Preop OCT is proving to be a helpful technology, he continues. “Any of these lenses depends upon a healthy macula,” says Dr. Hovanesian. “With any of the advanced lenses, there’s some forgiveness of very mild maculopathy, but we do an OCT on everybody because it’s surprising the number of patients who have epiretinal membranes that aren’t visible by slit lamp, especially when you’re looking through a cataract. We think OCT is important for challenging patients or patients who are choosing a refractive lens.”

When it comes to targeting the Apthera, Dr. Wiley advises to lean toward an intermediate vision. “When we do a pinhole aperture in the lane, somebody could be at -1 but when you drop the pinhole in they now have better distance vision,” he says. “With small-aperture optics, the defocus curves work on both sides of that resting refraction so it can help give a -1 vision better distance, but also better near vision. So if you start at plano you’re losing some of the depth of focus on the back side of that defocus curve. But if you target -1 or -1.25, you’re maximizing the near vision and also gaining a little bit of distance vision on top of that -1 refraction.”

This might differ for those with keratoconus. “There’s been some discussion that because someone with keratoconus has a multifocal cornea, they can look through multiple points in that cornea,” Dr. Wiley says. “We’ve noticed that the Apthera forces them to look through a very central part of their visual axis and sometimes that portion of the cornea may be flatter than where they’re used to. That might suggest we have to target even more minus than we think. They’re losing some myopia based on where they’re forced to look.”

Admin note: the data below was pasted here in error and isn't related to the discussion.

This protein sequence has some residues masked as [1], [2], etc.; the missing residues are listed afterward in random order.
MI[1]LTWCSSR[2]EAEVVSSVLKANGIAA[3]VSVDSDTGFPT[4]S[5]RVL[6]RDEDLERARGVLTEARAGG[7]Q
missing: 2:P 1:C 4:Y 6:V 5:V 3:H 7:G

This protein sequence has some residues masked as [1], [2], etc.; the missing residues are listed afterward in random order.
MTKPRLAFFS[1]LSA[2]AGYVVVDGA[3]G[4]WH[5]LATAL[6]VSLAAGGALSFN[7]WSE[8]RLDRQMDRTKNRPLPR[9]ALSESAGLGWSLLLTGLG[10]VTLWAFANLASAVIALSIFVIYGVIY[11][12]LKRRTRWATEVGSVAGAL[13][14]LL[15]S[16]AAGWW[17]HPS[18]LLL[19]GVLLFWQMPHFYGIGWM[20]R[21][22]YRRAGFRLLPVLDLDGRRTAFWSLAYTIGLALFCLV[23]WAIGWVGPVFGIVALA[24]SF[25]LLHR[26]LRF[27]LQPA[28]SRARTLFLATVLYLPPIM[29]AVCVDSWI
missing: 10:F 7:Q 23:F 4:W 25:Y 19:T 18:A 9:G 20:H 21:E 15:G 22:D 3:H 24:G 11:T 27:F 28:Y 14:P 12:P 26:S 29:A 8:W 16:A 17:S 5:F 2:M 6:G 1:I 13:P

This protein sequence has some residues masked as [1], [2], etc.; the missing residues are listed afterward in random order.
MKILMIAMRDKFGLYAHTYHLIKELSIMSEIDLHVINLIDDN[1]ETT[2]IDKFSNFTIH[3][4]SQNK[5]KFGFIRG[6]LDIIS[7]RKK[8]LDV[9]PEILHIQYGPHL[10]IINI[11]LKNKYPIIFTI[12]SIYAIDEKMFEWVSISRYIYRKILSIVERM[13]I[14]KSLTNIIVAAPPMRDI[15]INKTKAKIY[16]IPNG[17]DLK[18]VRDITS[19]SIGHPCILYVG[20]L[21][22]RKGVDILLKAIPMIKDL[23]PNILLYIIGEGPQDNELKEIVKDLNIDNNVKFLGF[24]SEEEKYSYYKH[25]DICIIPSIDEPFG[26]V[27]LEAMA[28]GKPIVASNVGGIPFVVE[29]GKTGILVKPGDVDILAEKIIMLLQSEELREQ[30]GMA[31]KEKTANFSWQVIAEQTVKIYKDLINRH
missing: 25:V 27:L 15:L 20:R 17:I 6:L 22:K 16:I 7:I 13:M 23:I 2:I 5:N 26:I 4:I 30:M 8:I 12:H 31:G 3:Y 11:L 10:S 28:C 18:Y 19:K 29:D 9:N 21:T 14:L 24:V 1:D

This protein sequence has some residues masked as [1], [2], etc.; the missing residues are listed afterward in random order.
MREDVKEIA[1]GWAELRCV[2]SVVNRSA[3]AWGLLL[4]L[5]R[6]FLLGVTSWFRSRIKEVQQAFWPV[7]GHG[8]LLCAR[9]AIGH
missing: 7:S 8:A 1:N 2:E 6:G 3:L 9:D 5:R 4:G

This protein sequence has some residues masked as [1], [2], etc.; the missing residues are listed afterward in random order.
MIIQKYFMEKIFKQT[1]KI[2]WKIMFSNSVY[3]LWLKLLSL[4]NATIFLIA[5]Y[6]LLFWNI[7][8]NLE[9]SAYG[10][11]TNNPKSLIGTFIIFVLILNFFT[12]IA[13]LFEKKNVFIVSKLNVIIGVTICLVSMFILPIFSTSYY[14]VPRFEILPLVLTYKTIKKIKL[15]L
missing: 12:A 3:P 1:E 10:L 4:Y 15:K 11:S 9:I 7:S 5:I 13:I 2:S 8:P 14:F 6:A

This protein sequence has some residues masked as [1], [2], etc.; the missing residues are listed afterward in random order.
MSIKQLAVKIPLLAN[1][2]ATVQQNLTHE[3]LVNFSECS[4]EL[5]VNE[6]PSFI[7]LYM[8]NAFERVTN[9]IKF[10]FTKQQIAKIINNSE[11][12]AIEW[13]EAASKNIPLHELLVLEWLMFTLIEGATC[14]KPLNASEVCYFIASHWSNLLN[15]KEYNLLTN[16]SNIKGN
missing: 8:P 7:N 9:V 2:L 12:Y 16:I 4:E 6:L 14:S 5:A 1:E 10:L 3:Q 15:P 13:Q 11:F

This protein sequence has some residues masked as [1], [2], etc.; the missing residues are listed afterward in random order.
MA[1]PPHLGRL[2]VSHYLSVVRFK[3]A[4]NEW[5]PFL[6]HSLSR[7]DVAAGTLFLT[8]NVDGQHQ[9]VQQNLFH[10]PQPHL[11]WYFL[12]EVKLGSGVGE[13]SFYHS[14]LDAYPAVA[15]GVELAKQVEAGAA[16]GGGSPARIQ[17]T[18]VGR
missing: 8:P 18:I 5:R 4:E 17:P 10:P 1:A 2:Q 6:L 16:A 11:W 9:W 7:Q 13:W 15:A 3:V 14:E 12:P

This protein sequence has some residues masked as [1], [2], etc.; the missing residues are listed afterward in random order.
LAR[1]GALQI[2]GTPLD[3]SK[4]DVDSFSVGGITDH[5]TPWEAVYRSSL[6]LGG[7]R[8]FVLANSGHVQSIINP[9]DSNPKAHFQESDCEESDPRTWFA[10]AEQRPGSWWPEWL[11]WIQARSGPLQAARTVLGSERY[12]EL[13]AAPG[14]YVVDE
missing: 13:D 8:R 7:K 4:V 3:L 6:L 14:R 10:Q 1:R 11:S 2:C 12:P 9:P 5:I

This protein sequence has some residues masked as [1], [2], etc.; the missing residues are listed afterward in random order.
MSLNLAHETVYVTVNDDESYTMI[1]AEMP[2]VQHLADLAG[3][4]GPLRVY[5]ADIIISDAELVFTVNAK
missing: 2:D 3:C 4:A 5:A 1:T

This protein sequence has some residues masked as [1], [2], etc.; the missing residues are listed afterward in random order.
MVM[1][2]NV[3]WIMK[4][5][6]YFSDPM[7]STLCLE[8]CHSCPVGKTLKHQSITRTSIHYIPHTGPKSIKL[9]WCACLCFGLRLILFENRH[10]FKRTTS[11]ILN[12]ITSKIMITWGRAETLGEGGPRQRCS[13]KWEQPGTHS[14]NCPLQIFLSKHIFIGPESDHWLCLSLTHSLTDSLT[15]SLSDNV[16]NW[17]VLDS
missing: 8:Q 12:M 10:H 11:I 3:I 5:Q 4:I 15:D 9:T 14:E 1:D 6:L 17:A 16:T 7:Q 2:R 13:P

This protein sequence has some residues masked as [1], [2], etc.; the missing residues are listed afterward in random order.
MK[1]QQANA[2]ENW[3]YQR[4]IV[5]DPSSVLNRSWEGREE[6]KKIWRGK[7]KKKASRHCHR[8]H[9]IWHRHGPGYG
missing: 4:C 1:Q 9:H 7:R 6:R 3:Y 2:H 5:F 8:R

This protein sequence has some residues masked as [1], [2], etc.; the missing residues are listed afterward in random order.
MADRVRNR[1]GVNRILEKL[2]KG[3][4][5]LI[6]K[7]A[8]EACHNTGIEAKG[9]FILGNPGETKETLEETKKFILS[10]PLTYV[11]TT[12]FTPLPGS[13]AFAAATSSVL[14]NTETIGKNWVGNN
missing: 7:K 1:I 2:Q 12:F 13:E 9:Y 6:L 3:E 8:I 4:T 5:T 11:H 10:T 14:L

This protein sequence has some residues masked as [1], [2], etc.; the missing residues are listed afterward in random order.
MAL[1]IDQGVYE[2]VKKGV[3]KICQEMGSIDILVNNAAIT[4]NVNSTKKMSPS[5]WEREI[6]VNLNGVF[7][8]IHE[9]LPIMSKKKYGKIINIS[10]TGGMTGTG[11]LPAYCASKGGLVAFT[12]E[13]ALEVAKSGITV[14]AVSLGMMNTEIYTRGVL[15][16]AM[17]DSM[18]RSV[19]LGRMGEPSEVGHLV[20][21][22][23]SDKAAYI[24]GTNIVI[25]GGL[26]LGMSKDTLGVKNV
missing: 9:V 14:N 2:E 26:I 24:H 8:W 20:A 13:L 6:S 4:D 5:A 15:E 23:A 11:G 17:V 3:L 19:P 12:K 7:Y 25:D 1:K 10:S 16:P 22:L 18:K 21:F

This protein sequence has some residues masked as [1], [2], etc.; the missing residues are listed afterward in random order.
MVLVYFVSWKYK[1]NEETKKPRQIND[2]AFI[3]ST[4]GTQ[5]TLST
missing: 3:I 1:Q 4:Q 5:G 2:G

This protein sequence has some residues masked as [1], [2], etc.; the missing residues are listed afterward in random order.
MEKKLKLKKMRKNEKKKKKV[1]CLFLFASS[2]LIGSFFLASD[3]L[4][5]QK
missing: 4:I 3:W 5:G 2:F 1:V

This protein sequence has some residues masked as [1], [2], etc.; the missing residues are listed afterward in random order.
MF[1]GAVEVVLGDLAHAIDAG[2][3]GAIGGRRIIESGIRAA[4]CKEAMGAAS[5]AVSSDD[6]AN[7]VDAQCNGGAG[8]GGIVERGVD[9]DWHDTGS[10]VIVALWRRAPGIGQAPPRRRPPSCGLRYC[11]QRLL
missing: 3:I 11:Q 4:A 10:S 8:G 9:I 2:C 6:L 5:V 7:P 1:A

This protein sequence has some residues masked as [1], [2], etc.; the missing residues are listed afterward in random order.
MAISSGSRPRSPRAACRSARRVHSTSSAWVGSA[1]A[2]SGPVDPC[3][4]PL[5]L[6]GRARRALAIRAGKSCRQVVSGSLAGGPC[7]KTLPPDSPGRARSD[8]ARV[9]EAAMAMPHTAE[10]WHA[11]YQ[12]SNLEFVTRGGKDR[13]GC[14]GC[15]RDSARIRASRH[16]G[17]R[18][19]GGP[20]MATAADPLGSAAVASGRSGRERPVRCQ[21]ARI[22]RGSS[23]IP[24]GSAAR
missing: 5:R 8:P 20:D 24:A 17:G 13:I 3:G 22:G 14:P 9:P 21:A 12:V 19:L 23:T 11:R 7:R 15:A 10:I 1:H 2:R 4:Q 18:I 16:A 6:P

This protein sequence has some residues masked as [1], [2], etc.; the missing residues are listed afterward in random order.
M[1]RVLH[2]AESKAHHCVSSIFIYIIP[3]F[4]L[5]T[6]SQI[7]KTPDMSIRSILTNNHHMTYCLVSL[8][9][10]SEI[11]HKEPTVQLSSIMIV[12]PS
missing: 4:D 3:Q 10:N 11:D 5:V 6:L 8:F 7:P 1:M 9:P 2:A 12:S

For the diurnal fluctuations in patients with RK, Dr. Hovanesian says it’s good to aim somewhere in the middle of the refractive range they experience. “If the cornea varies between a 42 and a 44, then you might aim for treating it as though the keratometry is 43 and they’ll end up with better acuity throughout the day,” he says. “Or aim for the flatter of the two options. Aim for the 42 and then during the part of the day when their cornea ends up being steeper, they’ll end up with better uncorrected near vision.”

Implantation techniques. “One unique thing about implantation of the Apthera is that it requires a 3.2-mm incision, which is a little larger than most of our lenses that go through a 2.4-mm or even a 2.2-mm incision instead, so that requires an extra step,” says Dr. Hovanesian. 

Dr. Wiley says to make sure that the lens is well-centered. “It’s a stiffer lens so it’s going to center itself within the bag, but if you had any kind of pathology that might allow it to decenter, that could pose an issue. You want to make sure the bag itself is normal,” he says. 

As mentioned earlier, the patient’s ability to dilate is important. The Apthera is contraindicated for patients with a dilated pupil size less than 7 mm. “They don’t want you implanting it in a small pupil because if you have to do a YAG laser you might not be able to go around the Apthera,” notes Dr. Wiley. “There are mandatory online courses that surgeons have to do to make sure they understand how to do that technical component of the YAG laser.”